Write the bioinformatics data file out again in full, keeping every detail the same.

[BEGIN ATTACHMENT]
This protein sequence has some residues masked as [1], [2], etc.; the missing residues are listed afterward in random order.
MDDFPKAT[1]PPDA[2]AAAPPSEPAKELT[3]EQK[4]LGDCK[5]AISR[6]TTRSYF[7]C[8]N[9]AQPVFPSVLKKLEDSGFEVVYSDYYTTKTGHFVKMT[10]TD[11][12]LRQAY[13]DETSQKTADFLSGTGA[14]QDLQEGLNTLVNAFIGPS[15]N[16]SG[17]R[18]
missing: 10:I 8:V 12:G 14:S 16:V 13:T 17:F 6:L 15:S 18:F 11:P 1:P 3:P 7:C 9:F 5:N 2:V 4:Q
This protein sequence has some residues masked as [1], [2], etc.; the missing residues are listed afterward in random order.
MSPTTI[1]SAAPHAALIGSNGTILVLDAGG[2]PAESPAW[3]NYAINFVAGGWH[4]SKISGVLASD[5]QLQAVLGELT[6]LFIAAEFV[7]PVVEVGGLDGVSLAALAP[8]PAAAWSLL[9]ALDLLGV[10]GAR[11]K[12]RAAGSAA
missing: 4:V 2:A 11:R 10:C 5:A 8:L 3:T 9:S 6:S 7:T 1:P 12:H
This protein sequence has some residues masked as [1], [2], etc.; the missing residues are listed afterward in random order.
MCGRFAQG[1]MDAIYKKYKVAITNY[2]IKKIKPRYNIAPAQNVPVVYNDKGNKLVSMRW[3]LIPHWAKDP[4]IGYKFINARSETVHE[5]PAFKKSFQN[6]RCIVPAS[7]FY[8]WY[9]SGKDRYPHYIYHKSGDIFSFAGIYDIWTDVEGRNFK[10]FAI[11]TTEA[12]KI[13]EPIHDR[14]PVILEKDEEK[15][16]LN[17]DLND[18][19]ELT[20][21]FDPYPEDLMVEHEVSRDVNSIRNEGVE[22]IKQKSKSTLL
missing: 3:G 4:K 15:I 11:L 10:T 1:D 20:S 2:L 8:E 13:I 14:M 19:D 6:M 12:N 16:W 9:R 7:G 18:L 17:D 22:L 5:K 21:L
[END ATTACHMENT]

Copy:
This protein sequence has some residues masked as [1], [2], etc.; the missing residues are listed afterward in random order.
MDDFPKAT[1]PPDA[2]AAAPPSEPAKELT[3]EQK[4]LGDCK[5]AISR[6]TTRSYF[7]C[8]N[9]AQPVFPSVLKKLEDSGFEVVYSDYYTTKTGHFVKMT[10]TD[11][12]LRQAY[13]DETSQKTADFLSGTGA[14]QDLQEGLNTLVNAFIGPS[15]N[16]SG[17]R[18]
missing: 10:I 8:V 12:G 14:S 16:V 13:T 17:F 6:L 15:S 18:F 11:P 1:P 3:P 7:C 9:F 5:N 2:V 4:Q
This protein sequence has some residues masked as [1], [2], etc.; the missing residues are listed afterward in random order.
MSPTTI[1]SAAPHAALIGSNGTILVLDAGG[2]PAESPAW[3]NYAINFVAGGWH[4]SKISGVLASD[5]QLQAVLGELT[6]LFIAAEFV[7]PVVEVGGLDGVSLAALAP[8]PAAAWSLL[9]ALDLLGV[10]GAR[11]K[12]RAAGSAA
missing: 4:V 2:A 11:R 10:C 5:A 8:L 3:T 9:S 6:S 7:T 1:P 12:H
This protein sequence has some residues masked as [1], [2], etc.; the missing residues are listed afterward in random order.
MCGRFAQG[1]MDAIYKKYKVAITNY[2]IKKIKPRYNIAPAQNVPVVYNDKGNKLVSMRW[3]LIPHWAKDP[4]IGYKFINARSETVHE[5]PAFKKSFQN[6]RCIVPAS[7]FY[8]WY[9]SGKDRYPHYIYHKSGDIFSFAGIYDIWTDVEGRNFK[10]FAI[11]TTEA[12]KI[13]EPIHDR[14]PVILEKDEEK[15][16]LN[17]DLND[18][19]ELT[20][21]FDPYPEDLMVEHEVSRDVNSIRNEGVE[22]IKQKSKSTLL
missing: 3:G 4:K 15:I 11:L 10:T 1:D 20:S 2:L 8:E 13:I 14:M 19:D 6:M 12:N 16:W 9:R 7:G 18:L 17:D 22:L 5:K 21:L